Additional things that you can find under settings – In the top right corner you’ll find a settings menu with a few more options.

I already mentioned ink to shape and ink to table which might be the most interesting thing when it comes to content in Whiteboard.

A little further down we find format background, this will give the option to change the colour and patterns of the whiteboard. Maybe you want a grid or dots to help you with your drawings?

How you share the whiteboard

When you’re done with all your drawings or want to include other people to watch or add more things to the whiteboard it’s time for sharing.


To begin, if you create a whiteboard from a meeting everyone who attended the meeting will have access to the whiteboard. If you are curious to see if a whiteboard is shared or not just look after the icon of two people – if it has it then it’s shared.

Inside the whiteboard you can see who has access by clicking the people icon. By clicking the + you can add new people that should have access.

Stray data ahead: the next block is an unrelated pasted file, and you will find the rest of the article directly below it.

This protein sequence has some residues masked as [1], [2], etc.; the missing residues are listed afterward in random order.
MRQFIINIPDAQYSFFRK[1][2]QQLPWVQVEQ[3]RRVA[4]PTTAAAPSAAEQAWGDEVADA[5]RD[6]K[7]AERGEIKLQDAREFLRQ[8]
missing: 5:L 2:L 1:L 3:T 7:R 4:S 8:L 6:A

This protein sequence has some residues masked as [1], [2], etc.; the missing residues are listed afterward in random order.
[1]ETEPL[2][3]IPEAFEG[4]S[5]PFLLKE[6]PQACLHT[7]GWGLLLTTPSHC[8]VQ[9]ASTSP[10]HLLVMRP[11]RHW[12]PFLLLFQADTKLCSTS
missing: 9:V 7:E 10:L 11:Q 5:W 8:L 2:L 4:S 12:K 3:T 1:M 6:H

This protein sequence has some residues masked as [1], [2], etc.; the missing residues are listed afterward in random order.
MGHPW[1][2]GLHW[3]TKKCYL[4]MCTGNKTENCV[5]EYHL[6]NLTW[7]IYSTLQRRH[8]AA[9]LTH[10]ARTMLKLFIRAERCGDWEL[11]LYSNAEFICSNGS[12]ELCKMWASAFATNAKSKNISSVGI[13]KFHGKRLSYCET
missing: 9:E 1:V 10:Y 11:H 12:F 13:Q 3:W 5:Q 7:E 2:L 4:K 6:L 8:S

When you invite someone, you can decide if they should be able to edit or read only. You can change this afterwards as well.

When you shared the other person will receive an email about the shared whiteboard.

Another way to share a whiteboard is to click Post to Teams in the settings.

There you’ll see your teams and channels.

But in my opinion the message sent in the channel conversation isn’t that appealing, so make sure to go in afterwards and edit the text.

As of now it’s only possible to share whiteboard with people in your organization. So, what should you do it you want to share a whiteboard with someone outside it? Well besides sharing your screen you can also export the whiteboard into an image. Export is available in the settings.

And the choice is yours – PNG or SVG?

From the start screen you also have the option to share the whiteboard or exporting it by clicking .

Last thing! Don’t forget to rename the name of your whiteboard to make it a little bit easier to sort your content✨.


Oh - so there’s a mobile app as well?

Ofc there is, the amazing thing with the app is that is has almost all the same functions as the desktop app, but in a tiny format.

Do you remember when I inserted an image of a real whiteboard? Imagine opening yout mobile app, taking a photo of a real whiteboard, using the magic wand and then opening it in the desktop app the next time to continue your work?! Pure magic 🔮.

Conclusion

I like Microsoft Whiteboard and excited about the future for templates. What do you think?


Welcome to my blog about Microsoft Teams, Office 365 and collaboration

© 2020 Amanda Sterner

amanda@amandasterner.com